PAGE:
Banks, Businesses, and the Business of Banking

Segueway to Success

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SeguewayBy: Brent Hamachek and Tom Kuchan

Our “Segueway to Success” show, talking about our blog, airs each Wednesday at 15:00 CST.  Find today’s show and the archives on our web site:  www.seguewaysolutions.com/Articles-and-Events.html

Over the past 12 years our company has worked with clients in over 30 different industries to help them successfully transition from one stage of operation to another.  While each industry has its own unique attributes, business is business and most of the situations we encounter share common threads regardless of industry or size.  Perhaps the most common is the constant friction and communication gap found between the business owner and their commercial banker.

We I started in the commercial banking industry over 20 years ago.  While much has changed in that time, nothing has really changed at all when it comes to business and banks talking past each other and with both being frustrated by the other’s inability to “get it” when it comes to understanding and resolving a particular business matter.

There is a very simple, fundamental, reason why bankers and business people seemingly look at the same set of circumstances and draw very different conclusions.  The reason is found in their differing perspectives and what is most important to them.  It’s about results vs. process.

Business people, especially in the privately-held world, are primarily concerned about results.  There is a thin line between success and failure and the business owner needs to make certain that they get results in order to survive.  They’d like to follow specific processes, they’d like to do things by the book but when it comes time to make decisions they will almost always opt for getting the best result regardless of how it jibes with the policy and procedure manual.

Conversely, bankers want to get results, too.  They know they have to make loans and gather deposits to fund them in order for the bank to succeed long-term.  On the other hand, in the short term the security of every banker’s job lies in how well they adhere to the “Loan Policy”, the “Asset Liability Policy” or the “Compliance Manual”.  In an industry so heavily regulated, coloring outside the lines carries a stiff sentence.  Following the process is paramount with good results a hoped-for byproduct.

So, if the business person wants to be successful in dealing with their banker they need to recognize and accept this reality.  It hasn’t changed since we started our careers and it won’t change before we finish. So here are five tips and five questions for business people to keep in mind and utilize when dealing with bankers:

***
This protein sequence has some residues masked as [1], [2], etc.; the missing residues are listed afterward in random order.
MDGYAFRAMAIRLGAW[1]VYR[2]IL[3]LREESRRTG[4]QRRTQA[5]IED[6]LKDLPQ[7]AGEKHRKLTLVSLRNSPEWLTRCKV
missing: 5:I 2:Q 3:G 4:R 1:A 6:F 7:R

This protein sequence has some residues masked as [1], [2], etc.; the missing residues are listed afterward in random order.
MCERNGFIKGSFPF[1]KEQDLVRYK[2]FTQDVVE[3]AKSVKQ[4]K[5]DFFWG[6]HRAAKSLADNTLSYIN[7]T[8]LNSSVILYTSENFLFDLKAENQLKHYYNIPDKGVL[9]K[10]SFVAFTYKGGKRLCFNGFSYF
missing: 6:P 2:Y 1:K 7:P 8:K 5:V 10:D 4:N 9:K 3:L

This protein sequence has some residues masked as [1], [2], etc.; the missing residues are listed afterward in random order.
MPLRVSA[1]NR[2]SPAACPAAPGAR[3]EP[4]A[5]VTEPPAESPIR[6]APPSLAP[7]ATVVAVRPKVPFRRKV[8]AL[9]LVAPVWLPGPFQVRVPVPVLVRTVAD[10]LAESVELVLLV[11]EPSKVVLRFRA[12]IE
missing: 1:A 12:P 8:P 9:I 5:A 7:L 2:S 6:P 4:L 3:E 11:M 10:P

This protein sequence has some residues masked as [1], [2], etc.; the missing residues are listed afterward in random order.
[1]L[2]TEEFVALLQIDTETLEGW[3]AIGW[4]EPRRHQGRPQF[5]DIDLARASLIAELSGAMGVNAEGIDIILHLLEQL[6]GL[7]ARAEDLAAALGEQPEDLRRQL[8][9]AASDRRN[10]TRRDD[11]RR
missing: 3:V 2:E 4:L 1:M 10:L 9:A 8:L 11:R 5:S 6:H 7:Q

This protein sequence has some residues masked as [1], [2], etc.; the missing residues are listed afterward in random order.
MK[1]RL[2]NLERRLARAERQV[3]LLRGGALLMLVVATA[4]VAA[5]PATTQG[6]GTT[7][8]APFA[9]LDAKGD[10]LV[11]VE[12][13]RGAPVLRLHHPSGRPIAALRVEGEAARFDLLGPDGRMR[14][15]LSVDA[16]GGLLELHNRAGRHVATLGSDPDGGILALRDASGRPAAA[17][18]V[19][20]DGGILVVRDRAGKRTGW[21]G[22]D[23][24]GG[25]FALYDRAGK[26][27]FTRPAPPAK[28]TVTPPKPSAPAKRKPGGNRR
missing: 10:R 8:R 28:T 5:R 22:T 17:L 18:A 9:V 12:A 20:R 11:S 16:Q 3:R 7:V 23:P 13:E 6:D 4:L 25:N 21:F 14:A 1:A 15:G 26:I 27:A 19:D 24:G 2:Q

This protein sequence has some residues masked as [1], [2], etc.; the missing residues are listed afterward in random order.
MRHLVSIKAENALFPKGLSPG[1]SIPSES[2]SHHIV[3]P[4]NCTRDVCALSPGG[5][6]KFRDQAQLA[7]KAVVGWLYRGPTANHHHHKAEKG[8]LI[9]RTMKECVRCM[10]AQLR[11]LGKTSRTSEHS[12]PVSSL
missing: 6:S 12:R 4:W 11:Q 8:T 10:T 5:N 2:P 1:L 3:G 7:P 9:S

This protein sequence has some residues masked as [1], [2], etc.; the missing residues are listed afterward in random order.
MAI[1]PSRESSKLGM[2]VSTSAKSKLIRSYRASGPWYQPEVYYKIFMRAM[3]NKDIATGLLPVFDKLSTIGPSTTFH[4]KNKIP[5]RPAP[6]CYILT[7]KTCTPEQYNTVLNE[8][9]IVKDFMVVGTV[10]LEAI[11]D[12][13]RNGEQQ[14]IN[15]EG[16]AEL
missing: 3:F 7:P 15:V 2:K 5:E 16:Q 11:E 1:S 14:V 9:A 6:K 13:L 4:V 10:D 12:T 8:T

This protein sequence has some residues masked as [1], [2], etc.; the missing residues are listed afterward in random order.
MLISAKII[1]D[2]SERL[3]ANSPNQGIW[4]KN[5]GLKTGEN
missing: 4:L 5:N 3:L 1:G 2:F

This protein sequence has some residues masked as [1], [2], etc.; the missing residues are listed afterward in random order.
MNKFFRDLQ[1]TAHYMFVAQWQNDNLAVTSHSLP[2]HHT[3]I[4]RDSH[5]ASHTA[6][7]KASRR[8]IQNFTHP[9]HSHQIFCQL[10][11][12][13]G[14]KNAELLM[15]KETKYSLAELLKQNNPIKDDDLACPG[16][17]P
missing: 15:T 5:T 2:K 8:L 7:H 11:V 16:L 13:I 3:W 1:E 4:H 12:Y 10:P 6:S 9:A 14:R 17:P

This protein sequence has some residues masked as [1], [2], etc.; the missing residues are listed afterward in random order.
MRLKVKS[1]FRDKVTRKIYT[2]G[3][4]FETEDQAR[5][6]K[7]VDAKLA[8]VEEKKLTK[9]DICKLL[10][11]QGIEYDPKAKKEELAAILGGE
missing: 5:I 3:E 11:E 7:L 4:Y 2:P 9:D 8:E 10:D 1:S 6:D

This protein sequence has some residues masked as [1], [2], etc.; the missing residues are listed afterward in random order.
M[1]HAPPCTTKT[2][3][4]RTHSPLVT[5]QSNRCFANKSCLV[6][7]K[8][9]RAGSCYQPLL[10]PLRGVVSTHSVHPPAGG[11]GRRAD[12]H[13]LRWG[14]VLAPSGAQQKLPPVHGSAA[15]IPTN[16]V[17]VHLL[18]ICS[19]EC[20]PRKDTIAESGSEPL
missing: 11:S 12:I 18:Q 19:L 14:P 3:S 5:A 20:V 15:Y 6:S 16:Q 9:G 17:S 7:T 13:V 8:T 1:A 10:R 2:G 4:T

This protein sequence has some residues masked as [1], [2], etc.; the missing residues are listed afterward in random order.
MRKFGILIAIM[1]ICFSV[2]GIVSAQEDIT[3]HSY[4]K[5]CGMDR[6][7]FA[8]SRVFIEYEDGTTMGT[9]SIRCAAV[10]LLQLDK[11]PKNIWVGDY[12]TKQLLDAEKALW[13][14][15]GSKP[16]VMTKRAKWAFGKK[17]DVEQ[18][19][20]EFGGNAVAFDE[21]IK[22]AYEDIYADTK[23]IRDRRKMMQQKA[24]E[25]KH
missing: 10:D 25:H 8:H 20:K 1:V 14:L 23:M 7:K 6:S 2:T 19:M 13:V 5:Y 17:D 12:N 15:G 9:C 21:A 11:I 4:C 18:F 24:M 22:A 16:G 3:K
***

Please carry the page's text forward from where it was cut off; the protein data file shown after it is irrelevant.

Remember:

Entrepreneurs operate under risk-reward theory.  Banks operate under risk-loss theory.

Entrepreneurs look forward as extensively as they can before making a critical decision.

Bankers look backward as extensively as they can before making a critical decision.

A key to having a successful banking relationship is to avoid having your name show up on reports (past due, overdraft, public-record, missing documentation, etc).

Bankers provide loans…NOT capital!  Don’t use the words interchangeably.  If your company flourishes, you get rich.  They get Prime plus one percent.

The most powerful person in a commercial bank tends to be the chief credit officer and they tend not to meet customers.  If you’re a borrower, gaining access to them can be a coup and a key at the same time.

Ask:

What is your authority and how is authority staged beyond your level?

Who are your bosses and how do I meet them?

Have you ever worked outside of banking and if so what did you do?

What materials do I need to get you initially and periodically to keep my name off the bank’s radar screen?

Once I become a customer, who will I be dealing with on a daily basis?  How many people?  Where are they located?  What are their jobs?

There is, of course, a great deal more that goes into building an optimal business-bank relationship.  These suggestions are offered as a starting point. Understanding your banker can be the difference in success or failure when financing your business.

Join us as we talk to one of our favorite bankers, Don Leighton, Senior Vice President Commercial Banking Division Head at Barrington Bank & Trust Company, N.A. about business, banking, and the business of banking.

 

Segueway Solutions – http://www.seguewaysolutions.com/

+1 (847) 778-9474

Brent E. Hamachek spent the first 15 years of his professional life in banking, working in 6 different sectors including audit, credit and 9 years as a commercial banker.

After commercial banking, Brent formed Segueway Solutions in 2000 in order to assist privately held companies in transition. To date, he has worked in 40 different industries and has served in the capacity of CEO, CFO & EVP Sales for clients. Brent is a sought after consultant, speaker and trainer offering national and foreign expertise to clients.

brent@SeguewaySolutions.com

Tom Kuchan is a proven leader in global business expansion and effectiveness, risk management, finance and operations with experience in both Fortune 50 and entrepreneurial environments. He has a proven record of defining strategic objectives, translating them into operational tasks, and leading their implementation in diverse geographies and cultures across the globe.

Tom has lived overseas for over twenty years, including Switzerland, Germany and the United Arab Emirates, and has worked extensively across Europe, Latin America, Africa, the Middle East, and Asia.

tom@SeguewaySolutions.com

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